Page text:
Tuesday, May 11, 2010

The Other Mother's Day Gifts

I have to say, that while shiny bikes with bells are all well and good, (and lo, they are very, very good!) I really do love the gifts that my kids make for me for Mother's Day. I find them charming in their simplicity and they are awesome things to keep and pull out and chuckle over as the kids get older.

This year, Sean made a pin in art. It is a pin only a mother could love and only a mother would wear. And wear it, I did. It is a blackish red heart with a star in the middle and a cat sticker stuck sort of lopsided on one side of the heart. But he made it with me in mind (apparently when he thinks of me he thinks of black hearts and lopsided felines?) and presented it so proudly that of course I was happy to wear it out in public.

Moms know when other moms are wearing kid-made gifts. We have a sixth sense for these types of things and we make sure to ooh and ahh over the gifts in front of the children who made them. Plus, you know, I haven't met the woman yet who would buy herself a black heart pin with a lopsided cat on it, or a tempera painted macaroni necklace with the letters M-O-M scrawled on the noodles. I'm not saying that woman isn't out there, just that I have yet to meet her. And when I do, I have a bridge I'd like to sell her... But mothers with children of a certain age are sure to get such gifts and then wear them with pride. Because we know that soon that age passes and then we won't be given such gifts.

Instead we'll be given the "verbal card." Which, incidentally, was my Mother's Day gift from Maggie. Oh that, and she 'let me' take her swimsuit shopping. Do I know how to celebrate Mother's Day, or what? After the gift of taking my 13 year old swimsuit shopping, I decided that what she really needed to swim in was a burqa and what I really needed was a stiff drink. Her suits (Yes, plural. We got two. Because when you are a teenager you like "rilly rilly need" two suits. Or something.) are really very modest and cute. It's a shame she'll only get to wear them in the house.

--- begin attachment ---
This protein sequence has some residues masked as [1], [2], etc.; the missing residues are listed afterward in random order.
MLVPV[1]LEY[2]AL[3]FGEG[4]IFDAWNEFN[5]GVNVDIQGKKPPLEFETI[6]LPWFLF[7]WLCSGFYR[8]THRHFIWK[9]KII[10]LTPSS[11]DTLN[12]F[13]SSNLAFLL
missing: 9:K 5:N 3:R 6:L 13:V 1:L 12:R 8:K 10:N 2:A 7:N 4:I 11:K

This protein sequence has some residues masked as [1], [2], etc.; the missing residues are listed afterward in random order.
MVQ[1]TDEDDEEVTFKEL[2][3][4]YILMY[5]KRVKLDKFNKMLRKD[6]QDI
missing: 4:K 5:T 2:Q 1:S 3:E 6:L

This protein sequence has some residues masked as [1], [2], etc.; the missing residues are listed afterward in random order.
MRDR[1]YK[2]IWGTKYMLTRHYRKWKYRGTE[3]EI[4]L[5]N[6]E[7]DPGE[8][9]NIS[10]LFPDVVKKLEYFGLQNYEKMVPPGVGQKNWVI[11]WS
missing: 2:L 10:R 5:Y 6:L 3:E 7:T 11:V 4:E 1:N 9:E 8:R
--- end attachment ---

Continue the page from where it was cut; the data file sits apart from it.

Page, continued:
From Mary, there was a pretty purple petunia in a fabulously painted clay pot with "Happy Mother's Day" written on front. There was also a card that had a drawing of the two of us dancing under a rainbow and the phrase "I LOVE YOU MOM" painstakingly printed across the top. And there were also numerous reminders about what the petunia needs to grow--sunshine, air, and rain, just in case you were wondering--and there were also several tips about exactly where I could put the plant to best showcase its beauty. It has not stayed in the same place for longer than three hours since she brought it home from school on Friday. Apparently there are lots of places in this house that need the beautification that only a pretty purple petunia in a fabulously painted pot can provide.

From James there was a paper listing the fruits of the Spirit that he did in Sunday school. On the paper, in James' very horrible chicken-scratchy handwriting (I am certain that his handwriting proves he is a genius and that someday he will either be a doctor, an engineer, or another Unibomber.) he has listed the ways that I, as a mother, have demonstrated the fruits of the Spirit. My favorites are:
Peace--she keeps peace between me and Maggie
Faithfulness--she comes to church even with migraines
Gentleness--she doesn't whack anything at all
This sheet also had a little bag of dried fruit snacks with it that my children all immediately called "dibs" on and argued over.

Good times. Because it isn't Mother's Day until the children squabble and argue over a .9 ounce bag of dehydrated fruit. Somebody (or 4) has to keep me from getting a big head. Right?

blog comments powered by Disqus